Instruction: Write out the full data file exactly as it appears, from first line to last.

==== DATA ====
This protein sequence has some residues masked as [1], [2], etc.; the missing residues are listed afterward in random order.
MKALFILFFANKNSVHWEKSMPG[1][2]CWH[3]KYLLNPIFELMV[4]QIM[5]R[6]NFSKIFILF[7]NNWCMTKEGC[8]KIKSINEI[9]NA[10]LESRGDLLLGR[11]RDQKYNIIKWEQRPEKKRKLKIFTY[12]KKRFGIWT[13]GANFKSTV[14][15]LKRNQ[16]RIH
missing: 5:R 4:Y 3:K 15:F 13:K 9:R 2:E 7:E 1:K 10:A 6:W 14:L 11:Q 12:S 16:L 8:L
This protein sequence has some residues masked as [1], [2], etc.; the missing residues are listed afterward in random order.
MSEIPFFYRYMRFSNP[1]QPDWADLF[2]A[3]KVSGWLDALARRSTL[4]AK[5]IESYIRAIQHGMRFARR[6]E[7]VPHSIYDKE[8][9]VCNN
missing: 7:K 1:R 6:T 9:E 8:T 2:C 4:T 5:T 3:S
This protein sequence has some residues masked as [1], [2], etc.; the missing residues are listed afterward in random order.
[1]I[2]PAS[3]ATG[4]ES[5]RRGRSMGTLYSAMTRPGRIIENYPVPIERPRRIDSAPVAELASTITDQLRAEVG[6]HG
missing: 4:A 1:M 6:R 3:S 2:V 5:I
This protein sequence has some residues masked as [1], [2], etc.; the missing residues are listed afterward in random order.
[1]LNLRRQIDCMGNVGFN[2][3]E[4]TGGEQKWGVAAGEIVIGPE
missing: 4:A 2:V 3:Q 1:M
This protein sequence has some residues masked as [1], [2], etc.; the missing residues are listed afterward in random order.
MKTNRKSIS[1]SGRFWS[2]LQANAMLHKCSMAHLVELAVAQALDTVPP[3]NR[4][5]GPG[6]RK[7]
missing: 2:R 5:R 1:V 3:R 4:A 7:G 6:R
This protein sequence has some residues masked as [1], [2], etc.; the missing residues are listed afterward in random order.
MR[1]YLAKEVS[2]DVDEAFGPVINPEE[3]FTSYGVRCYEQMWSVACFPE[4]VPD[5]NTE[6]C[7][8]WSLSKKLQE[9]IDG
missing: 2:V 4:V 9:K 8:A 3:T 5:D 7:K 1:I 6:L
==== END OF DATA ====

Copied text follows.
This protein sequence has some residues masked as [1], [2], etc.; the missing residues are listed afterward in random order.
MKALFILFFANKNSVHWEKSMPG[1][2]CWH[3]KYLLNPIFELMV[4]QIM[5]R[6]NFSKIFILF[7]NNWCMTKEGC[8]KIKSINEI[9]NA[10]LESRGDLLLGR[11]RDQKYNIIKWEQRPEKKRKLKIFTY[12]KKRFGIWT[13]GANFKSTV[14][15]LKRNQ[16]RIH
missing: 5:R 4:Y 3:K 15:F 13:K 9:R 2:E 7:E 1:K 10:A 6:W 14:L 11:Q 12:S 16:L 8:L
This protein sequence has some residues masked as [1], [2], etc.; the missing residues are listed afterward in random order.
MSEIPFFYRYMRFSNP[1]QPDWADLF[2]A[3]KVSGWLDALARRSTL[4]AK[5]IESYIRAIQHGMRFARR[6]E[7]VPHSIYDKE[8][9]VCNN
missing: 7:K 1:R 6:T 9:E 8:T 2:C 4:T 5:T 3:S
This protein sequence has some residues masked as [1], [2], etc.; the missing residues are listed afterward in random order.
[1]I[2]PAS[3]ATG[4]ES[5]RRGRSMGTLYSAMTRPGRIIENYPVPIERPRRIDSAPVAELASTITDQLRAEVG[6]HG
missing: 4:A 1:M 6:R 3:S 2:V 5:I
This protein sequence has some residues masked as [1], [2], etc.; the missing residues are listed afterward in random order.
[1]LNLRRQIDCMGNVGFN[2][3]E[4]TGGEQKWGVAAGEIVIGPE
missing: 4:A 2:V 3:Q 1:M
This protein sequence has some residues masked as [1], [2], etc.; the missing residues are listed afterward in random order.
MKTNRKSIS[1]SGRFWS[2]LQANAMLHKCSMAHLVELAVAQALDTVPP[3]NR[4][5]GPG[6]RK[7]
missing: 2:R 5:R 1:V 3:R 4:A 7:G 6:R
This protein sequence has some residues masked as [1], [2], etc.; the missing residues are listed afterward in random order.
MR[1]YLAKEVS[2]DVDEAFGPVINPEE[3]FTSYGVRCYEQMWSVACFPE[4]VPD[5]NTE[6]C[7][8]WSLSKKLQE[9]IDG
missing: 2:V 4:V 9:K 8:A 3:T 5:D 7:K 1:I 6:L